So here you go.  An infodump.


So… we have two incomes again.  This is a magical thing!  The problem? I forget that after a few years of “famine” (and since our household income has been above $100,000 each year thanks to D’s grad school stipends, I mean it’s like a famine where you have to eat cheddar and drink apple juice instead of having caviar & wine) it’s not a good idea to gorge yourself on everything you’ve been missing.  We basically spent D’s 2012 after-tax income on a new car.  Then we booked a trip to Hawaii (we have a travel fund that should just about cover it, but still!).  We’ve been taking weekend trips and buying brand name groceries.

I’m aware this is all very tame.  But for someone who blogs about personal finance, this is rock bottom or a cry for help or SOMETHING.

(These are First World Problems.)

Now I’m itching to make The Biggest Purchase of my life.  I’ve been looking at houses on Zillow, and all of a sudden, I want one.  Badly.  If certain houses on Zillow had a Buy It Now option, I’d probably have 5 or 6 by now.  My brain keeps running the numbers and saying, “If you just wait a little longer…” and I calm down for a day or two and then one of my favorite houses sells and I panic all over again.

D and I have agreed not to do anything until after my sister’s wedding.  We at least have to replenish our savings accounts!


Remember how I was going to buy quality not quantity and stop shopping at Old Navy?  Yeah, not so much.  You see, I accidentally lost 10 pounds (accidentally- see my explanation below) and then none of my clothes fit.  And of course, I sold off or donated most of my smaller clothes last year, thinking, “There’s no way I’ll be that small again.”  I’ve been wearing most of my too-large clothes anyway, but sometimes it’s hard to ignore that I look frumpy.

Since the whole thing was an accident, I assume that this size is temporary.  I think my body generally prefers to be about 5 lbs heavier, which puts me right back in my bigger clothes.  So I’ve been justifying cheaper shopping sprees.

Also, my personal budget keeps getting eaten up by yoga classes and iPhone apps.

That said, I’ve been enjoying buying some accessories (they always fit!).  My quality-over-quantity purchases this year have been a Kate Spade necklace (it’s reversible!  Which means I got TWO expensive necklaces for the price of ONE exorbitantly expensive necklace!) and a J. Crew purse.  Both were more than 50% off but still cost well above what I’ve ever spent on one item.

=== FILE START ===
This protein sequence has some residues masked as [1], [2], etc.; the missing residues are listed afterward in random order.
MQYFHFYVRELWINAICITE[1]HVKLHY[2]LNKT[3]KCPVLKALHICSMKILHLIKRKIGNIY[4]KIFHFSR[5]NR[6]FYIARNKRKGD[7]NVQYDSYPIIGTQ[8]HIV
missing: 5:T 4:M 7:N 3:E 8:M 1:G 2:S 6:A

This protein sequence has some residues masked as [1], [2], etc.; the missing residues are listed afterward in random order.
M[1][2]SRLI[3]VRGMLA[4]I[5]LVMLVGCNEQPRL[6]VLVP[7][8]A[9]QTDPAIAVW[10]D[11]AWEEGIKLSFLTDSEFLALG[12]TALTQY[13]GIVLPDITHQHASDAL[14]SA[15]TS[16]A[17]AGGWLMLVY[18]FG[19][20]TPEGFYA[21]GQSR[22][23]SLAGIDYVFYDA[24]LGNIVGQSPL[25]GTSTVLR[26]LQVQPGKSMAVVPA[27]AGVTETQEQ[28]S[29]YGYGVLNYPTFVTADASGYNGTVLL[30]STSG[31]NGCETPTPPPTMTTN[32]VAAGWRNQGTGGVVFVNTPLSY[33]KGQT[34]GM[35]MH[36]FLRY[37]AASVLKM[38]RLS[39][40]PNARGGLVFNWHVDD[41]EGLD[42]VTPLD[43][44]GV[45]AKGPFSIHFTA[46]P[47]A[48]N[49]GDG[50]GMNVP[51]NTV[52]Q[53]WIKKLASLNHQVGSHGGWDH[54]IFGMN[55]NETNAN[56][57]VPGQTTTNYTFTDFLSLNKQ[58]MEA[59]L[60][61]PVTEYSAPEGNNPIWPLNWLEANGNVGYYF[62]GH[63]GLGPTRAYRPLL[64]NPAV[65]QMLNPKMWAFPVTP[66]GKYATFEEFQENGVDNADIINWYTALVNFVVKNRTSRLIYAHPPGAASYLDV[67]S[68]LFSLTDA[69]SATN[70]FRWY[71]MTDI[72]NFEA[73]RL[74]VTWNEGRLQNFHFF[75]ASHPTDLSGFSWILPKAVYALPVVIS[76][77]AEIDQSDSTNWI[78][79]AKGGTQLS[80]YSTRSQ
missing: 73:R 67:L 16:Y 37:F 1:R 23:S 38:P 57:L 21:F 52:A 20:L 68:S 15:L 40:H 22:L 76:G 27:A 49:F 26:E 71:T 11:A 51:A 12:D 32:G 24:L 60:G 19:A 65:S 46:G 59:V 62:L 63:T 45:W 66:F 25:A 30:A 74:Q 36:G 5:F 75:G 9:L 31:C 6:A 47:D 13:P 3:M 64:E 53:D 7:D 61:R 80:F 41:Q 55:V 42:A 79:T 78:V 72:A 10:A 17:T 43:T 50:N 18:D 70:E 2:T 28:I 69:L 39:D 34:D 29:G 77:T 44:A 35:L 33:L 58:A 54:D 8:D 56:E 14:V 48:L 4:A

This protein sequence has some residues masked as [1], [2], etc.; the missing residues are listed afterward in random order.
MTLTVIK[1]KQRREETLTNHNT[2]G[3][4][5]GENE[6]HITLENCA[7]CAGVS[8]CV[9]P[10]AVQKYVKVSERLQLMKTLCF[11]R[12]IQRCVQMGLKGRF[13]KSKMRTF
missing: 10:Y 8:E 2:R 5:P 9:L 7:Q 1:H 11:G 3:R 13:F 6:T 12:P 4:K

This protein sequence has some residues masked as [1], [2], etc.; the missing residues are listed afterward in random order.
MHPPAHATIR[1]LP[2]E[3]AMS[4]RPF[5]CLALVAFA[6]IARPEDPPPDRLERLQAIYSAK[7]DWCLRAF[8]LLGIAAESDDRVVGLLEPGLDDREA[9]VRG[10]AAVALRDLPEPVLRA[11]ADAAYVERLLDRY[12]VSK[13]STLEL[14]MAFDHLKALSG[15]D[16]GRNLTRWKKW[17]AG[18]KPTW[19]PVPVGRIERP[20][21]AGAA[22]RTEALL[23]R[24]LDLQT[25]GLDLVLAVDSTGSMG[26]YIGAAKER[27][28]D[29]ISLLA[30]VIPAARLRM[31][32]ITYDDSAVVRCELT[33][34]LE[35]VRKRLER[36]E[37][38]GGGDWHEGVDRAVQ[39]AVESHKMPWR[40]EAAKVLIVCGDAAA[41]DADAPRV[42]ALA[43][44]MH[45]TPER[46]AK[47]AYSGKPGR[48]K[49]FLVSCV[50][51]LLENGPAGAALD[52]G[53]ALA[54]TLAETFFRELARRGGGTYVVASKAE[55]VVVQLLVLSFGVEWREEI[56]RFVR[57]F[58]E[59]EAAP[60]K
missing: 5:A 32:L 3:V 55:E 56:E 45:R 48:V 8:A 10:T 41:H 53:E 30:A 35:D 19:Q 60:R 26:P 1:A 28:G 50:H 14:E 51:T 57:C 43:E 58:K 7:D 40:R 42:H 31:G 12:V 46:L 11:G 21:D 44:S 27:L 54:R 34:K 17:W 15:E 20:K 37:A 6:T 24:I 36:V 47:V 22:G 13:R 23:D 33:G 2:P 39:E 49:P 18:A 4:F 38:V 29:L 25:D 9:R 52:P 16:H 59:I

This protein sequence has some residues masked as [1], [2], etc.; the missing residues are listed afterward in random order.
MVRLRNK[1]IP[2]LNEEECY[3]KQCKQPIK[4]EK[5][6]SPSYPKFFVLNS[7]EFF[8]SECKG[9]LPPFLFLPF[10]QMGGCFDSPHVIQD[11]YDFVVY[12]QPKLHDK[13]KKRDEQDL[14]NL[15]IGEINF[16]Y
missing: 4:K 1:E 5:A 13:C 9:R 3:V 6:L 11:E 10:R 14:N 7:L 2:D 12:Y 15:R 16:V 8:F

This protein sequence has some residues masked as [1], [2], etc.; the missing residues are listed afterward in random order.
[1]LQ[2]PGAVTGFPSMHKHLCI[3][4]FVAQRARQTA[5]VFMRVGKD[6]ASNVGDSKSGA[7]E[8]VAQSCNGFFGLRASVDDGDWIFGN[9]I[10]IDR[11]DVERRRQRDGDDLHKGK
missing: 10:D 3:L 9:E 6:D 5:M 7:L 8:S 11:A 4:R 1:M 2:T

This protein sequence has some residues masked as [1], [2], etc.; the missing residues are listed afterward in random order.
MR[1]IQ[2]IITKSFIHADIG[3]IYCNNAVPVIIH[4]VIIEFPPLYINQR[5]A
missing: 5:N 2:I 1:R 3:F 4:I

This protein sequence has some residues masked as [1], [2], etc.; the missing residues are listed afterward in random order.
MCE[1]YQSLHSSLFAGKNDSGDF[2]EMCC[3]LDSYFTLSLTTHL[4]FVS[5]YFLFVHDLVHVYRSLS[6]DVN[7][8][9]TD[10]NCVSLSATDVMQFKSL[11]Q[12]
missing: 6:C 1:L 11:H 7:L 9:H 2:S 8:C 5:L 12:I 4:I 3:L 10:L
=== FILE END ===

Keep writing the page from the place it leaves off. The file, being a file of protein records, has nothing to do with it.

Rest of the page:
I started taking a kickboxing class!  I even did something out of character and bought gloves after 2 classes.  This is something normal people do all the time, but I am so cheap that I won’t buy yoga accessories and I’ve been doing yoga regularly for 3 years now. The gloves are blue and I like to tell people that I bought them because they match my new purse.

It’s a lot of fun, even if I end up with bruises from kicking the pads wrong.

I said above that I accidentally lost weight.  This is an obnoxious thing to say.

The truth: I tend to eat whatever D eats.  When D went on a diet earlier this year, I was eating less without thinking about it.  I still worked out at the same level, but I was actually eating healthy.  Will this continue once D moves on to maintaining?  Maybe, but I’m not holding out much hope.


Work is going well.  My boss is putting me in for a raise!  It’s not a sure thing – I’m just at the cusp of the experience level – but I sent her an updated resume that basically plagiarizes the  job postings they’ve had for the next salary level.  Fingers crossed!

So what have you been up to?  I still have 200 unread posts in my Google Reader (this is down from 500!), but slowly & surely, I’m catching up on everyone’s lives!

July Wrap-Up

August 1, 2012 - One Response

I’ve never been so glad for a month to be over!  Long work hours made this a very stressful month, but my body is almost back on a normal sleep schedule and my wallet is much happier due to the insane amount of overtime I earned.  We spent a chunk of our savings on a new car, so that has me scrambling to figure out what will happen to our house down payment and travel fund. (For all my talk about being a planner, I did a terrible job of remembering that our 2nd car was only a loaner and if D had to drive any distance to work, we’d need a new one.)